How much should local religious congregations, agencies, and charities pay their leaders?
THE GUY’S ANSWER:
This topic is brought to mind by three simultaneous articles published in December. In the first, The New York Times “Ethicist” column responded to an anonymous employee of a non-profit agency that works on consumer rights and economic literacy who’s upset that due to a financial crisis its management cut the staff by a fourth.
This was said to be necessary to protect the long-term future. But the employee is “hurt” and considering a protest after learning top officials’ pay and perks consume a fourth of the budget. The president even gets a company car. The employee thinks top incomes are “seemingly” out of line and an “injustice” to other staffers.
In response, New York University philosophy Professor Kwame Anthony Appiah said non-profits, like for-profit companies, may realistically need to pay the going rate to get talented executives. But high pay is always “worrisome” for a charity, plus this agency might have been wiser to trim executive pay in order to limit layoffs.
Churches also face money questions. The Rev. John Gray of Relentless Church in Greenville, S.C., gave his wife for their wedding anniversary a $220,000 Lambourghini Urus SUV (650 horsepower, 0 to 62 miles per hour in 3.6 seconds, top speed of 190 m.p.h.). She gave Gray a costly Rolex watch. After Christian Websites sizzled with hostile comments, Gray tearfully responded that he spent his own (obviously handsome) income, not church donations, and noted he gets added money from his Oprah Winfrey Network show and a book deal.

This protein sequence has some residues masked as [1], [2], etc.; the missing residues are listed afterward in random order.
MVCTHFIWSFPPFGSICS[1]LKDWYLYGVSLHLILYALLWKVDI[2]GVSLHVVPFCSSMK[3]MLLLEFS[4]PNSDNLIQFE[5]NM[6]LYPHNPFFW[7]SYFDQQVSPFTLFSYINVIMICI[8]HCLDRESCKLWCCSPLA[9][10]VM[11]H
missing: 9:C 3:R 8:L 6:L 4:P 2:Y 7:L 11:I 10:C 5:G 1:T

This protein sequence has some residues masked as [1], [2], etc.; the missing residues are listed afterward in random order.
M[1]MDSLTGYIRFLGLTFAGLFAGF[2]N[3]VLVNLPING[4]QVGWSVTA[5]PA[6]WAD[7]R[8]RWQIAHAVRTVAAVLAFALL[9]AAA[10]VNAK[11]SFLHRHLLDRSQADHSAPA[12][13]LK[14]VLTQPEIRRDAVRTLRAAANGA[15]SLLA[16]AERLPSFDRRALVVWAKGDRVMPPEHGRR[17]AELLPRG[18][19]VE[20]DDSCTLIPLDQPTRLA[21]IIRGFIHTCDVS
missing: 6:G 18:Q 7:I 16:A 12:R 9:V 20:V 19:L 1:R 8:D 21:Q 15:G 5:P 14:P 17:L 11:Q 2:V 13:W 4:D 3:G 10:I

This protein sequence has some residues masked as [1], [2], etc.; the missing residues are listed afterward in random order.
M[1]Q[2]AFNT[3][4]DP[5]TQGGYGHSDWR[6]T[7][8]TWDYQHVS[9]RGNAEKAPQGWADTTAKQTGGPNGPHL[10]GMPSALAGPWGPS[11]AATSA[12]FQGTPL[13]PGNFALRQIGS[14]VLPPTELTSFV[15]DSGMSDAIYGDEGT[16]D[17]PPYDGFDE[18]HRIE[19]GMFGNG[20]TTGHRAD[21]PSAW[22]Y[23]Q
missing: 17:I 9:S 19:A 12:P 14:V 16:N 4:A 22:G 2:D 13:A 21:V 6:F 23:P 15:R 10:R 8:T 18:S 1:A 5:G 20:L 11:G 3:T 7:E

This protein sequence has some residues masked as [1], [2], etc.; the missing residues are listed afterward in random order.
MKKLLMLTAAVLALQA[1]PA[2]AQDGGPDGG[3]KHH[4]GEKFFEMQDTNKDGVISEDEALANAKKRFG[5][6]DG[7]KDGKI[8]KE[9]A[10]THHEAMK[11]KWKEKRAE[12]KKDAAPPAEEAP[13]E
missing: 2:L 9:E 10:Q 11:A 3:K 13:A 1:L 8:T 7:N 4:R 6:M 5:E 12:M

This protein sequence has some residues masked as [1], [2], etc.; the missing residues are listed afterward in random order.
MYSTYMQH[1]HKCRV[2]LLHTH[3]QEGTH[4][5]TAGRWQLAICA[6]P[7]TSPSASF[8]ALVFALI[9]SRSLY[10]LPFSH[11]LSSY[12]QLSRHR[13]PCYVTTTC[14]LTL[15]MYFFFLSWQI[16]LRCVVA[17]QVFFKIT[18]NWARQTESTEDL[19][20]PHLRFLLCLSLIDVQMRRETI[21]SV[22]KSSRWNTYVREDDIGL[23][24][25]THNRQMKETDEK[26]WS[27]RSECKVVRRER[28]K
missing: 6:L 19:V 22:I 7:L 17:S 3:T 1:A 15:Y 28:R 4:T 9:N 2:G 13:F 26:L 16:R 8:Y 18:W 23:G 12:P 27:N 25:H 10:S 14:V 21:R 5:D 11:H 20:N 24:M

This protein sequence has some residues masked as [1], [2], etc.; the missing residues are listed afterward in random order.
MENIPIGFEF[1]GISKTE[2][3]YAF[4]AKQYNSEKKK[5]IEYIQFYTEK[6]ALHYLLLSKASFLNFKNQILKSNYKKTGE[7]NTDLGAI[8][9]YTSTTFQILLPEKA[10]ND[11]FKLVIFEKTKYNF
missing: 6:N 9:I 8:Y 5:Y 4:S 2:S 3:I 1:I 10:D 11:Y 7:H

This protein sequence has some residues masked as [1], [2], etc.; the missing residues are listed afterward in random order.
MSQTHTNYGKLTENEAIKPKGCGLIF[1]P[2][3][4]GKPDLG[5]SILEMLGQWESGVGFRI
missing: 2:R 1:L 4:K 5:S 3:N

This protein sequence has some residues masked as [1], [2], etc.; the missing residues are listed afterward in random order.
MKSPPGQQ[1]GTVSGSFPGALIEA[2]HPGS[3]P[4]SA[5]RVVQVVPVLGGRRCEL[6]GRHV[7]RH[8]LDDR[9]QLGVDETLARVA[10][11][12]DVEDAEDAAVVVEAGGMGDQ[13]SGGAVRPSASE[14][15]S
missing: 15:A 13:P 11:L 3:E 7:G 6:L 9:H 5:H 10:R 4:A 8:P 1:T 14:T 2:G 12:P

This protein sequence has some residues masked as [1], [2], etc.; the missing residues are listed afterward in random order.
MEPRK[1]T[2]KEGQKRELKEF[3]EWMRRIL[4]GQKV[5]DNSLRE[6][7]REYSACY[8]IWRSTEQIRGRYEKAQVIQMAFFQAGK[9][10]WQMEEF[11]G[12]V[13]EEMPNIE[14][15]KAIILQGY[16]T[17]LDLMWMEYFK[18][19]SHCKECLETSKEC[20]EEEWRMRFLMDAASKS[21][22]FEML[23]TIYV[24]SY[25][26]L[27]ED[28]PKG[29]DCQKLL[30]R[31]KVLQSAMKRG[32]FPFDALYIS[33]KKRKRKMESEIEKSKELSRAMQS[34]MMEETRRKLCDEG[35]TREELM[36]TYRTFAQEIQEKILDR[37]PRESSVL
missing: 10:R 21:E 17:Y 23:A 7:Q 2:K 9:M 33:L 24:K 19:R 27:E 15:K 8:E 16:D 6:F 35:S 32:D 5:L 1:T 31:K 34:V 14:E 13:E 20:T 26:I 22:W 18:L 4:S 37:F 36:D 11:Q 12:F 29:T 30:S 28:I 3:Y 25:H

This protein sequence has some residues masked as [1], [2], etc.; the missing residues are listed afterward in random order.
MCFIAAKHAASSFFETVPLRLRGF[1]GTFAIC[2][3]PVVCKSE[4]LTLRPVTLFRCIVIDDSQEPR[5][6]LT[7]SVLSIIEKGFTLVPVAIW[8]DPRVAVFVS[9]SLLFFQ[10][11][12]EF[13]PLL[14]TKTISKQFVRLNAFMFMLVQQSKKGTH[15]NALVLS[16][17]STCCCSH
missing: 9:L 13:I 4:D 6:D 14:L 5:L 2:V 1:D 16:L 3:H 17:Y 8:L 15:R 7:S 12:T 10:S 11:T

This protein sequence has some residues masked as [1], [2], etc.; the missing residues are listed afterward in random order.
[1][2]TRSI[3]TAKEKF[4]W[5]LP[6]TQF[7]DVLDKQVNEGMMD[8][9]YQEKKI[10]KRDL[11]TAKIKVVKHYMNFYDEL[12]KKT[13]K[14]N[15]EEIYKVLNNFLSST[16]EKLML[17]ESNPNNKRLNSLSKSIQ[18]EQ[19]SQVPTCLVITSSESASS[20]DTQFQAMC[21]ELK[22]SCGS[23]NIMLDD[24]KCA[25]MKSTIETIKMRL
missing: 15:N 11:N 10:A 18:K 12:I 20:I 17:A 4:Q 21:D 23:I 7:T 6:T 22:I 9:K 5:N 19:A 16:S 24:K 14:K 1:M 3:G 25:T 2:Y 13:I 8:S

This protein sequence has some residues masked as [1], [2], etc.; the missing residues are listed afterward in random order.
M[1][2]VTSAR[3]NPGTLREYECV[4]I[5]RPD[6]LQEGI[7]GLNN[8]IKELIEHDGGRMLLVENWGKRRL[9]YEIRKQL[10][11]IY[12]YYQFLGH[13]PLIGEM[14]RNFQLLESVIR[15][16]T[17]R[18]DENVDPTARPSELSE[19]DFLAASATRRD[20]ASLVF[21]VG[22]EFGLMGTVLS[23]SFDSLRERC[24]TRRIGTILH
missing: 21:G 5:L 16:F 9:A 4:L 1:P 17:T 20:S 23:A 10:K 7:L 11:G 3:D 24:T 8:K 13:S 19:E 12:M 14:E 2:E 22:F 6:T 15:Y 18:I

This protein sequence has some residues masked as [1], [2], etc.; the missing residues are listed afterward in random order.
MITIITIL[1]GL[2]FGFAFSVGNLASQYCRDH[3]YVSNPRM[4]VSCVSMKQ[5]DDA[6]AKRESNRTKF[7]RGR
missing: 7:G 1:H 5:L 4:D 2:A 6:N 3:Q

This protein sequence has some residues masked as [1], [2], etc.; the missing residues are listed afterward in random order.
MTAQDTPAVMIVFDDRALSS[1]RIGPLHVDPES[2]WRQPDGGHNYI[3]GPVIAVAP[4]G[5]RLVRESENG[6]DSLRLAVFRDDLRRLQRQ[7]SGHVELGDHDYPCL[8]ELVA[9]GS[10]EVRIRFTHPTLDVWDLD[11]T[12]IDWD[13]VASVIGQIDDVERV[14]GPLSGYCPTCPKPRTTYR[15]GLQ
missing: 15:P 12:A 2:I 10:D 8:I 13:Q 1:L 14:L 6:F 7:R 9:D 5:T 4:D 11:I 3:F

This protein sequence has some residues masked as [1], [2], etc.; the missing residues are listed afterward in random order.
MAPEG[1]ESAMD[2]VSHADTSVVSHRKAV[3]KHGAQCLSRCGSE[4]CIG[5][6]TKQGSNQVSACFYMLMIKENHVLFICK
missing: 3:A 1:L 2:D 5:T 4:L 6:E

A different problem is old-fashioned embezzlement from church accounts diverted to personal use, $80,000 or more in a case just filed against Jerrell Altic, a minister at Houston’s prominent First Baptist Church from 2011 to 2017. This raises obvious questions about this church’s fiscal management and financial transparency with its members.
Misuse of non-profits’ income can get you in a pack of trouble with the Feds. Remember the downfall of televangelist Jim Bakker, sentenced to 45 years in prison in 1989 by a federal judge (later reduced to 8 years) for defrauding the public and also spending donations for personal use, most notoriously $265,000 in hush money to a women who had sexual accusations against Bakker. (Sound familiar)?
Basic financial information for U.S. non-profits is publicly available because they must file an annual Internal Revenue Service Form 990, “Return of Organizations Exempt From Income Tax.” Each filing is readily searchable at www.guidestar.org and charities are further monitored on sites like www.charitynavigator.org. The Form 990 makes public the “reportable compensation” of the top five employees or trustees earning $100,000 or more. Individual states may have parallel statutes.
However, no 990 filing is required from a local church, church-related agency, or “integrated auxiliary.” In those cases, donors must rely upon the entity’s self-reporting or accreditation by groups like the Evangelical Council for Financial Accountability (www.ecfa.org).
So, then: What is reasonable compensation with religious and charitable organizations?
Continue reading “How much should religious groups pay their leaders?”, by Richard Ostling.